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Rockville, MD, United States

Hembrough T.,Oncoplex Diagnostics | Hembrough T.,NantOmics LLC | Liao W.-L.,Oncoplex Diagnostics | Liao W.-L.,NantOmics LLC | And 15 more authors.
Clinical Chemistry

BACKGROUND: Crizotinib has antitumor activity in ALK (anaplastic lymphoma receptor tyrosine kinase)-rearranged non-small cell lung cancer (NSCLC). The current diagnostic test for ALK rearrangement is breakapart fluorescence in situ hybridization (FISH), but FISH has low throughput and is not always reflective of protein concentrations. The emergence of multiple clinically relevant biomarkers in NSCLC necessitates efficient testing of scarce tissue samples. We developed an anaplastic lymphoma kinase (ALK) protein assay that uses multiplexed selected reaction monitoring (SRM) to quantify absolute amounts of ALK in formalin-fixed paraffin-embedded (FFPE) tumor tissue. METHODS: After validation in formalin-fixed cell lines, the SRM assay was used to quantify concentrations of ALK in 18 FFPE NSCLC samples that had been tested for ALK by FISH and immunohistochemistry. Results were correlated with patient response to crizotinib. RESULTS: We detected ALK in 11 of 14 NSCLC samples with known ALK rearrangements by FISH. Absolute ALK concentrations correlated with clinical response in 5 of 8 patients treated with crizotinib. The SRM assay did not detect ALK in 3 FISH-positive patients who had not responded to crizotinib. In 1 of these cases, DNA sequencing revealed a point mutation that predicts a nonfunctional ALK fusion protein. The SRM assay did not detect ALK in any tumor tissue with a negative ALK status by FISH or immunohistochemistry. CONCLUSIONS: ALK concentrations measured by SRM correlate with crizotinib response in NSCLC patients. The ALK SRM proteomic assay, which may be multiplexed with other clinically relevant proteins, allows for rapid identification of patients potentially eligible for targeted therapies. © 2015 American Association for Clinical Chemistry. Source

Applebaum M.A.,University of Chicago | Thomas D.G.,University of Michigan | Hembrough T.,Oncoplex Diagnostics | Burrows J.,Oncoplex Diagnostics | And 3 more authors.
Applied Immunohistochemistry and Molecular Morphology

Targeted therapies are increasingly being evaluated for patients with Ewing sarcoma (EWS). Optimal strategies for quantifying key signaling proteins in EWS remain unclear. We sought to quantify tumor expression of signaling pathway proteins in EWS using 3 methodologies. A total of 46 blocks of formalin-fixed paraffin-embedded tissue were obtained from 40 patients with EWS. Tumor was evaluated for the expression of proteins in the insulin-like growth factor type 1 receptor (IGF- 1R), epithelial growth factor receptor (EGFR), and mTOR pathways using standard immunohistochemical analysis (IHC), automated quantitative analysis (AQUA) immunohistochemical analysis, and mass spectrometry quantification. The mean age at diagnosis was 14 years (range, 1 to 49 y). About 67.5% were male and 57.5% had localized disease. Samples displayed a wide range of expression by AQUA: mean (range) IGF-1R=10,702 (393 to 14,424); EGFR=2750 (672 to 9798); and phosphatase and tensin homolog (PTEN)=2250 (251 to 6557). Mean IGF- 1R expression by AQUA did not differ between standard IHC expression categories (low IHC=11,255; medium IHC= 11,070; high IHC=11,023; P=0.98). Mean PTEN expression by AQUA was higher in the medium and high IHC categories (low IHC=1229; medium IHC=2715; high IHC=2940; P=0.064). Only 2 samples expressed EGFR by standard IHC. Mass spectrometry trended toward correlation with standard IHC but did not yield interpretable results in the majority of samples. This study demonstrates that the relative quantification of signaling protein expression in EWS is dependent on the methodology used. Optimization and validation of these tools are necessary before clinical application for risk stratification of patients or measurement of biomarker expression. Copyright © 2014 by Lippincott Williams & Wilkins. Source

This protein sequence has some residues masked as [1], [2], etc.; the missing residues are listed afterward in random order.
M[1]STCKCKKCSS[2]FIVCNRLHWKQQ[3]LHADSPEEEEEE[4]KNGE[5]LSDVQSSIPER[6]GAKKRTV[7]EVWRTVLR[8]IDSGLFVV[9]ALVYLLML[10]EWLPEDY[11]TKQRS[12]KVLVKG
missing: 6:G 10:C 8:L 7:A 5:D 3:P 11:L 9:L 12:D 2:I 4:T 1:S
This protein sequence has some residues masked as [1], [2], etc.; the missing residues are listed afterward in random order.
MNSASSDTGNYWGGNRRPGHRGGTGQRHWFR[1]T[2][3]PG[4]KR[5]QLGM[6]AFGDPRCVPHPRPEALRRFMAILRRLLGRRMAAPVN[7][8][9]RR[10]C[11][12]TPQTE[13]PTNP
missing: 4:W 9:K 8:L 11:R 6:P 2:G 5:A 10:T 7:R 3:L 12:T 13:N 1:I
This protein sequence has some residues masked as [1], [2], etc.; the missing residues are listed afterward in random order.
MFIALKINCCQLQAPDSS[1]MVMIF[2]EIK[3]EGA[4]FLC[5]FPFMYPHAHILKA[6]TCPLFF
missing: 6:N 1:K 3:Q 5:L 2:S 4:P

Krizman D.B.,Oncoplex Diagnostics | Burrows J.,Oncoplex Diagnostics
Methods in Molecular Biology

Application of mass spectrometry to proteomic analysis of tissue is a highly desirable approach to discovery of disease biomarkers due to a direct correlation of fi ndings to tissue/disease histology and in many respects obviating the need for model systems of disease. Both frozen and formalin- fi xed, paraf fi nembedded (FFPE) tissue can be interrogated; however, worldwide access to vastly larger numbers of highly characterized FFPE tissue collections derived from both human and model organisms makes this form of tissue more advantageous. Here, an approach to large-scale, global proteomic analysis of FFPE tissue is described that can be employed to discover differentially expressed proteins between different histological tissue types and thus discover novel protein biomarkers of disease. Source

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